Purchasing a home is a huge milestone. You’ve saved, you’ve done your research and you’ve probably walked through quite a few houses before you found the one that feels like home.
But now the time has come to close on your new home, and you’re probably wondering what steps are involved to close on a house. How long does it take to close on a house? Where do you close on a house? Is homeowners insurance included in closing costs?
We're here to answer some of those questions. From gathering the necessary mortgage documents to determining the house closing timeline, below are some common questions, and answers, about what to expect when it’s time to close on your new home.
9 Questions About Closing on a House
1. What Is Closing on a House?
Closing is when all involved parties sign the papers that officially transfer ownership of the property over to you. The day before your closing date, it’s helpful to gather any documents related to the purchase of your home, such as your loan estimate, contract, proof of homeowners insurance, home appraisal, home inspection reports, closing disclosure and your check or payment covering closing costs. When you close on a house, you will be expected to accomplish two things: Sign legal documents and pay closing costs and escrow items.
When you close on a house, you will receive the following documents:
- Closing disclosure: Provides details of your mortgage loan, estimated monthly payments and closing costs.
- Mortgage note: Indicates the amount and terms of your loan and what legal action the lender can take if you fail to make payments.
- Mortgage or deed of trust: Secures the note and gives your lender a claim against the home if you do not honor the terms of the mortgage note.
- Certificate of occupancy: Applies only if you are the first occupant of a newly built home, and is required for you to move in.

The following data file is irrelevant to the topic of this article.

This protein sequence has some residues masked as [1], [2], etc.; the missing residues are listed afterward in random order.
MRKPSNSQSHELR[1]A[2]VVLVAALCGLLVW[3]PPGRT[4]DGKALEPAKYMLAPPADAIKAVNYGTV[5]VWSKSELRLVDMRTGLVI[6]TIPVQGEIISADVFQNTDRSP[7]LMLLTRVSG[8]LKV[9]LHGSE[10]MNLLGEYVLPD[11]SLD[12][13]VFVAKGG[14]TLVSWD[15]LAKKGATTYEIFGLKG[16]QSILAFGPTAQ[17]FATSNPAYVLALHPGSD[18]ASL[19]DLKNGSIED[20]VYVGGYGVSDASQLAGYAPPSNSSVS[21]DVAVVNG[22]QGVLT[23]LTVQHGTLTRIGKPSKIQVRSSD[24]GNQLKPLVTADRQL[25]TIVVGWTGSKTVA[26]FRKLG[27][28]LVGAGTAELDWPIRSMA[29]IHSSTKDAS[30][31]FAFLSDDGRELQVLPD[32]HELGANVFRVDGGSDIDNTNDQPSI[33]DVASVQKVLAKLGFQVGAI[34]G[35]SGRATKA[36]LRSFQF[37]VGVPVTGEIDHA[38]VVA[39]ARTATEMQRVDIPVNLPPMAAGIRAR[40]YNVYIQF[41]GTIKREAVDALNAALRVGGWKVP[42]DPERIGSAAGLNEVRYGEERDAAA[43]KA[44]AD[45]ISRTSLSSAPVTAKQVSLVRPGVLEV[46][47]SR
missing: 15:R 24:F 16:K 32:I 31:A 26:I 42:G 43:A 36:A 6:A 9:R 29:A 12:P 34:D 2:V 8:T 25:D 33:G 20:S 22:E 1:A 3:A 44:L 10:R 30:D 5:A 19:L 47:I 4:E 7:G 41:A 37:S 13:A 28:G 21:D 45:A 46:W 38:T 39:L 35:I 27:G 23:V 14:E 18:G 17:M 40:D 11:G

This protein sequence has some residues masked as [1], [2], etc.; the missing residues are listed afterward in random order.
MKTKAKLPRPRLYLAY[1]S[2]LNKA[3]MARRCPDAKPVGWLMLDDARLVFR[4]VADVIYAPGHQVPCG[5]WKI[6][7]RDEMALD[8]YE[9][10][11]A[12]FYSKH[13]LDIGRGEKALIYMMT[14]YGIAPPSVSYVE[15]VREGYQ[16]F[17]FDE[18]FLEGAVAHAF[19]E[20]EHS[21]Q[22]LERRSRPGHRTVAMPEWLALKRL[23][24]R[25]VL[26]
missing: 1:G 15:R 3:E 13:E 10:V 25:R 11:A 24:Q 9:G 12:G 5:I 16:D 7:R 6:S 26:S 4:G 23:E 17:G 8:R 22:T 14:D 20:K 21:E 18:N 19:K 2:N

2. How Long Does It Take to Close on a House?
Currently, the average time to close on a mortgage loan is 50 days. However, the time it takes to close on a house depends on several factors, such as whether you are paying in cash or financing. If you’re financing and take out a loan, some loans require additional underwriting and could take up to 60 days for processing.
3. What Are Closing Costs, and How Much Are They?
Closing costs are the fees charged by the lender at the closing of your house. The amount of the closing costs depends on where you live, what type of property you buy and the type of loan you use.
Buyers typically pay about 6 percent in closing costs. These costs include fees for things like the title insurance and appraisal. Your mortgage loan fees like your recording, attorney and loan origination fees will also be included in your closing costs.
4. Can Closing Costs Be Included in a Mortgage?
It’s possible to roll closing costs into your mortgage, but it comes at a price. If you don’t pay closing costs up front, you may be charged a higher interest rate by your mortgage lender. The closing fees could also be included with your mortgage, which means you’ll pay interest on your closing costs, too.
5. Do Sellers Ever Pay Home Closing Costs?